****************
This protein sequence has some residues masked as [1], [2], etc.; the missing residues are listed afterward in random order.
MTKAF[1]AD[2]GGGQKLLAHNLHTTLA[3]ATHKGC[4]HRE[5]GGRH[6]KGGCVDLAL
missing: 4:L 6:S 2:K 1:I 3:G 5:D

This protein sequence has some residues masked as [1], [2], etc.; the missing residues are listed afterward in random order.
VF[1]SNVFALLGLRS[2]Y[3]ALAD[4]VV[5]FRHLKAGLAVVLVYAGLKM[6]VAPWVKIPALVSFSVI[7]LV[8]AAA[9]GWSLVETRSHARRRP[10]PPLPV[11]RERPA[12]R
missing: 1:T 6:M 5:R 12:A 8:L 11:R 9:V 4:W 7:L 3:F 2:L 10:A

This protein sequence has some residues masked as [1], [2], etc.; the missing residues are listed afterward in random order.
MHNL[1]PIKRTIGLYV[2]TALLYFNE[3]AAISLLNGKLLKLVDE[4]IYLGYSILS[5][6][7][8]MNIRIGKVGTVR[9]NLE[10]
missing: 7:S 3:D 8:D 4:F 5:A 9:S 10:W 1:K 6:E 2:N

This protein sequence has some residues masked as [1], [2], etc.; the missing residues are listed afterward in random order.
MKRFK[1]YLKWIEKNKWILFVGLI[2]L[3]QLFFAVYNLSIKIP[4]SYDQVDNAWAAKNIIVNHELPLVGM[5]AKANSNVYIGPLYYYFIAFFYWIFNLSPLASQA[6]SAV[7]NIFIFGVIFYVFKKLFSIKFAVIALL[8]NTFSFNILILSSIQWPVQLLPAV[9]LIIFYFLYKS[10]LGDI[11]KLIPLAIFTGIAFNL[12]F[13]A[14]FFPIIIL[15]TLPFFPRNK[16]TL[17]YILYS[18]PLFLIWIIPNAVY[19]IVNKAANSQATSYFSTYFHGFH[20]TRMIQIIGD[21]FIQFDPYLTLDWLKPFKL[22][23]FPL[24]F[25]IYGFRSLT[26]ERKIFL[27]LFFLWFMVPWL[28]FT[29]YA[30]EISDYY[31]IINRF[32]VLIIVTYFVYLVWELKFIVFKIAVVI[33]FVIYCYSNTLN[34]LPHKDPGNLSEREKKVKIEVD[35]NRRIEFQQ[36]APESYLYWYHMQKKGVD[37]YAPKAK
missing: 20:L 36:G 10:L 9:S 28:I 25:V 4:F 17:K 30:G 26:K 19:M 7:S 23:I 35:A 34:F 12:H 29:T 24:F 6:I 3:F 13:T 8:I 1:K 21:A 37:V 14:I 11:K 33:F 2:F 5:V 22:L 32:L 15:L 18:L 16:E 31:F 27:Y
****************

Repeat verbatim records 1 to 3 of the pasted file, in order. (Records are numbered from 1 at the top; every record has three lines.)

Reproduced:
This protein sequence has some residues masked as [1], [2], etc.; the missing residues are listed afterward in random order.
MTKAF[1]AD[2]GGGQKLLAHNLHTTLA[3]ATHKGC[4]HRE[5]GGRH[6]KGGCVDLAL
missing: 4:L 6:S 2:K 1:I 3:G 5:D

This protein sequence has some residues masked as [1], [2], etc.; the missing residues are listed afterward in random order.
VF[1]SNVFALLGLRS[2]Y[3]ALAD[4]VV[5]FRHLKAGLAVVLVYAGLKM[6]VAPWVKIPALVSFSVI[7]LV[8]AAA[9]GWSLVETRSHARRRP[10]PPLPV[11]RERPA[12]R
missing: 1:T 6:M 5:R 12:A 8:L 11:R 9:V 4:W 7:L 3:F 2:L 10:A

This protein sequence has some residues masked as [1], [2], etc.; the missing residues are listed afterward in random order.
MHNL[1]PIKRTIGLYV[2]TALLYFNE[3]AAISLLNGKLLKLVDE[4]IYLGYSILS[5][6][7][8]MNIRIGKVGTVR[9]NLE[10]
missing: 7:S 3:D 8:D 4:F 5:A 9:S 10:W 1:K 6:E 2:N